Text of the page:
The Italian authorities must act immediately to combat discrimination against Roma and provide redress for those affected by the widespread human rights violations perpetrated under the illegal state of emergency.
Amnesty International's call comes after the Council of State, the highest administrative court in the country, ruled unlawful the 2008 decree declaring a state of emergency in relation to nomad settlements (the “Nomad Emergency”).
“Declaring a baseless state of emergency targeting an ethnic minority and maintaining it in force for three and half years is a scandal. The nomad emergency was illegal and discriminatory under international human rights law; it should have never been declared,” said Valentina Vitali Amnesty International’s researcher on Italy.
“Under the “Nomad Emergency” the authorities were able to carry out forced evictions with impunity. Now Mario Monti’s cabinet must make things right. They have to provide remedies for all those affected by forced evictions and other human rights violations. They must put human rights at the top of their agenda.”
In May 2008, the Italian government declared a state of emergency in relation to the settlements of nomad communities in several regions including Lombardy, of which Milan is part, to address what they considered a “situation of grave social alarm, with possible repercussions for the local population in terms of public order and security”.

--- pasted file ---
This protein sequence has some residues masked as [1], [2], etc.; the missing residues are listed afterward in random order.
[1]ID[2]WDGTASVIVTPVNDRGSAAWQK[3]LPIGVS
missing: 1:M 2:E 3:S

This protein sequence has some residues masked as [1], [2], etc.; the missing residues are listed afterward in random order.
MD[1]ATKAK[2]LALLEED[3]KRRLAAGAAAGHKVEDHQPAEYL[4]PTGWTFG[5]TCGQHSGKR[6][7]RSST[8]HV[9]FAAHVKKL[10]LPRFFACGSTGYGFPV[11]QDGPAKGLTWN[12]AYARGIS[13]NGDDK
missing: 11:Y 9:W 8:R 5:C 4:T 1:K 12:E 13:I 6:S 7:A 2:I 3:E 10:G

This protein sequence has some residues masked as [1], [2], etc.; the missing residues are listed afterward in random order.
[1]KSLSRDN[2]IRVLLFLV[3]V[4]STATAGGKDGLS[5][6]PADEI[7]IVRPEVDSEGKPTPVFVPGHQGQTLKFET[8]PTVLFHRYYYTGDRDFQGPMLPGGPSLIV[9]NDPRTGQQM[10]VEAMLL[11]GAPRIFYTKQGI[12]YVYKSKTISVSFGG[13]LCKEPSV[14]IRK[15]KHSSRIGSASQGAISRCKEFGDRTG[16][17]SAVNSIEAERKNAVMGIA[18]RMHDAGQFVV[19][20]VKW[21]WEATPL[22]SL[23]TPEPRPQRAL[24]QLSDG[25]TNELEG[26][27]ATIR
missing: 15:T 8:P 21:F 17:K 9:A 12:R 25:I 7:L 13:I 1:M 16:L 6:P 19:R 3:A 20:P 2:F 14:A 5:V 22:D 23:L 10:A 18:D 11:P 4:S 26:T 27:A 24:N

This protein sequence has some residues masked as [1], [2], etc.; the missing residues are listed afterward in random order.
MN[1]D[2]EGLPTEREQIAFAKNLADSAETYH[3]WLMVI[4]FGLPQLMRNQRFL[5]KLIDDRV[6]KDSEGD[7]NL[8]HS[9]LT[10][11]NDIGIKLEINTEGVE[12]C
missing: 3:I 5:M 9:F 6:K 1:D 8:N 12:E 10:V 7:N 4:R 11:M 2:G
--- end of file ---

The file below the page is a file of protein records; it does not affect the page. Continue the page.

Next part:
The emergency referred to nomad settlements but in reality it targeted Roma communities, the vast majority of whom are not nomadic. On 16 November 2011, the Italian Council of State declared the “Nomad Emergency” unlawful. As of today, the Italian government has yet to announce how it intends to comply with this judgement.
The “Nomad Emergency” allowed the authorities to unleash a wave of forced evictions from unauthorized camps in Milan that made hundreds of Roma families homeless. These evictions were carried out in the absence of any proper procedure and without any offers of adequate alternative housing. The consequences for Roma families have been devastating, particularly for hundreds of children whose schooling has been disrupted.
A mother of five children who has been evicted several times with her family from a number of unauthorized settlements in Milan told Amnesty International:
“The evictions hurt us; they take away our rights and our happiness. The police treat us like thieves; they shout at us, they push us. It is traumatic, my eight-year-old son did not speak for months after an eviction because of the shock.”
Under international law, evictions may be carried out only as a last resort, once all other feasible alternatives have been explored and only when appropriate procedural and legal safeguards are in place.
These include genuine consultation with the affected people, prior adequate and reasonable notice, adequate alternative housing and compensation for all losses, safeguards on how evictions are carried out, and access to effective legal remedies and procedures, including legal aid where necessary.
Governments are also required to ensure that no one is rendered homeless or vulnerable to other human rights violations as a consequence of an eviction. To date Italy has failed to adopt and enforce a clear prohibition on forced evictions in line with international human rights standards.
“The authorities in Milan must immediately stop all forced evictions. They must provide adequate alternative housing, without discrimination, to all people being evicted who are unable to provide for themselves; in particular, the office of the Mayor must ensure that emergency shelter is offered to all persons who require it, without separating families,” said Valentina Vitali.